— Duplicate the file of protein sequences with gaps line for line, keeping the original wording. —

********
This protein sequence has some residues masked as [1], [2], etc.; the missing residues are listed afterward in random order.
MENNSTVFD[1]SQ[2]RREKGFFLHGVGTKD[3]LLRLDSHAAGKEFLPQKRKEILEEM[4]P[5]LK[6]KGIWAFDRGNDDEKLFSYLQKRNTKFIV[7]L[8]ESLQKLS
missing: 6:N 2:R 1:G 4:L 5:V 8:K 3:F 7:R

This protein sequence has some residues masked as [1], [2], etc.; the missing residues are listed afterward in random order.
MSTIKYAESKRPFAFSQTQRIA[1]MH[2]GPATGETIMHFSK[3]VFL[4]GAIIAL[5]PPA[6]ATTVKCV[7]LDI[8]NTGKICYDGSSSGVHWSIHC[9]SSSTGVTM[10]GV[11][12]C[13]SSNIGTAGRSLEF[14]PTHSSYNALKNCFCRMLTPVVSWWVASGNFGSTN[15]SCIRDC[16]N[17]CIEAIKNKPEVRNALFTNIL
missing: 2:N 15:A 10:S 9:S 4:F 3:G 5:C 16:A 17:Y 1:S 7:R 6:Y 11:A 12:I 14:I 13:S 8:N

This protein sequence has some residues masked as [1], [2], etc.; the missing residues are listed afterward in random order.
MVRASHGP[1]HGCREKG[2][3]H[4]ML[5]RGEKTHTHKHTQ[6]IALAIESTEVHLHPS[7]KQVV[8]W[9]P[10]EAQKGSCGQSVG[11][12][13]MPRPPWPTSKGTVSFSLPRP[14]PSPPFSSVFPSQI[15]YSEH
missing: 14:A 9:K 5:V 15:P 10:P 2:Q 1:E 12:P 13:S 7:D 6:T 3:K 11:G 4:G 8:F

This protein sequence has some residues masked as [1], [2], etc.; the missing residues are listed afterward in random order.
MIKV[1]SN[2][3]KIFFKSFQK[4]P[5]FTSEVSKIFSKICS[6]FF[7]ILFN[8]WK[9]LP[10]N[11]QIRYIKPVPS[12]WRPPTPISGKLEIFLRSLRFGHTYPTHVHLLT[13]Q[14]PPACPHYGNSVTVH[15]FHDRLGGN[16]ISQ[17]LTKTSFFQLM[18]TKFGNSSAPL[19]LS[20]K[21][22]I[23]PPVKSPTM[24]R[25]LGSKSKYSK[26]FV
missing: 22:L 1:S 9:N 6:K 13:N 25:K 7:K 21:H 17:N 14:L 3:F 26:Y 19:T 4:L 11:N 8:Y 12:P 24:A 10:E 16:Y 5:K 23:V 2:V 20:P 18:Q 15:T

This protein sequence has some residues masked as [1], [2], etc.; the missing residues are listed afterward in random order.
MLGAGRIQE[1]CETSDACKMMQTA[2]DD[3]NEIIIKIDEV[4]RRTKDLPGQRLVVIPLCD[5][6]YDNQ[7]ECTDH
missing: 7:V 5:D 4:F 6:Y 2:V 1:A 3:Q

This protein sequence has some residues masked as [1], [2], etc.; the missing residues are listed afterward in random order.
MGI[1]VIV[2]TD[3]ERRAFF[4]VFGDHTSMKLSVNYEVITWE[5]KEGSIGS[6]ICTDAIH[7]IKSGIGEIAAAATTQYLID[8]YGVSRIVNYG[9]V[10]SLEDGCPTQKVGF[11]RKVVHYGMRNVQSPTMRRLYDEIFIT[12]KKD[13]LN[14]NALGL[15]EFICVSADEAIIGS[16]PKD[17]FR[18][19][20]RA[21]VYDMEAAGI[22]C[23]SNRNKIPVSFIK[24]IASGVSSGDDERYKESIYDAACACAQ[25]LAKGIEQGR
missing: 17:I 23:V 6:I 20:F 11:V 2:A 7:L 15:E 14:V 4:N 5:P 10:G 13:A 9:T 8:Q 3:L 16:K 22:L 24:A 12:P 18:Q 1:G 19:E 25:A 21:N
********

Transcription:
This protein sequence has some residues masked as [1], [2], etc.; the missing residues are listed afterward in random order.
MENNSTVFD[1]SQ[2]RREKGFFLHGVGTKD[3]LLRLDSHAAGKEFLPQKRKEILEEM[4]P[5]LK[6]KGIWAFDRGNDDEKLFSYLQKRNTKFIV[7]L[8]ESLQKLS
missing: 6:N 2:R 1:G 4:L 5:V 8:K 3:F 7:R

This protein sequence has some residues masked as [1], [2], etc.; the missing residues are listed afterward in random order.
MSTIKYAESKRPFAFSQTQRIA[1]MH[2]GPATGETIMHFSK[3]VFL[4]GAIIAL[5]PPA[6]ATTVKCV[7]LDI[8]NTGKICYDGSSSGVHWSIHC[9]SSSTGVTM[10]GV[11][12]C[13]SSNIGTAGRSLEF[14]PTHSSYNALKNCFCRMLTPVVSWWVASGNFGSTN[15]SCIRDC[16]N[17]CIEAIKNKPEVRNALFTNIL
missing: 2:N 15:A 10:S 9:S 4:F 3:G 5:C 16:A 17:Y 1:S 7:R 6:Y 11:A 12:I 14:I 13:S 8:N

This protein sequence has some residues masked as [1], [2], etc.; the missing residues are listed afterward in random order.
MVRASHGP[1]HGCREKG[2][3]H[4]ML[5]RGEKTHTHKHTQ[6]IALAIESTEVHLHPS[7]KQVV[8]W[9]P[10]EAQKGSCGQSVG[11][12][13]MPRPPWPTSKGTVSFSLPRP[14]PSPPFSSVFPSQI[15]YSEH
missing: 14:A 9:K 5:V 15:P 10:P 2:Q 1:E 12:P 13:S 7:D 6:T 3:K 11:G 4:G 8:F

This protein sequence has some residues masked as [1], [2], etc.; the missing residues are listed afterward in random order.
MIKV[1]SN[2][3]KIFFKSFQK[4]P[5]FTSEVSKIFSKICS[6]FF[7]ILFN[8]WK[9]LP[10]N[11]QIRYIKPVPS[12]WRPPTPISGKLEIFLRSLRFGHTYPTHVHLLT[13]Q[14]PPACPHYGNSVTVH[15]FHDRLGGN[16]ISQ[17]LTKTSFFQLM[18]TKFGNSSAPL[19]LS[20]K[21][22]I[23]PPVKSPTM[24]R[25]LGSKSKYSK[26]FV
missing: 22:L 1:S 9:N 6:K 13:N 25:K 7:K 21:H 17:N 14:L 3:F 26:Y 19:T 4:L 11:N 8:Y 12:P 24:A 10:E 16:Y 5:K 23:V 2:V 20:P 18:Q 15:T

This protein sequence has some residues masked as [1], [2], etc.; the missing residues are listed afterward in random order.
MLGAGRIQE[1]CETSDACKMMQTA[2]DD[3]NEIIIKIDEV[4]RRTKDLPGQRLVVIPLCD[5][6]YDNQ[7]ECTDH
missing: 7:V 5:D 4:F 6:Y 2:V 1:A 3:Q

This protein sequence has some residues masked as [1], [2], etc.; the missing residues are listed afterward in random order.
MGI[1]VIV[2]TD[3]ERRAFF[4]VFGDHTSMKLSVNYEVITWE[5]KEGSIGS[6]ICTDAIH[7]IKSGIGEIAAAATTQYLID[8]YGVSRIVNYG[9]V[10]SLEDGCPTQKVGF[11]RKVVHYGMRNVQSPTMRRLYDEIFIT[12]KKD[13]LN[14]NALGL[15]EFICVSADEAIIGS[16]PKD[17]FR[18][19][20]RA[21]VYDMEAAGI[22]C[23]SNRNKIPVSFIK[24]IASGVSSGDDERYKESIYDAACACAQ[25]LAKGIEQGR
missing: 17:I 23:V 6:I 20:F 11:V 2:A 7:L 15:E 14:V 4:N 5:P 10:G 13:A 9:T 8:Q 3:L 16:K 22:L 24:A 12:P 18:Q 1:G 19:E 25:A 21:N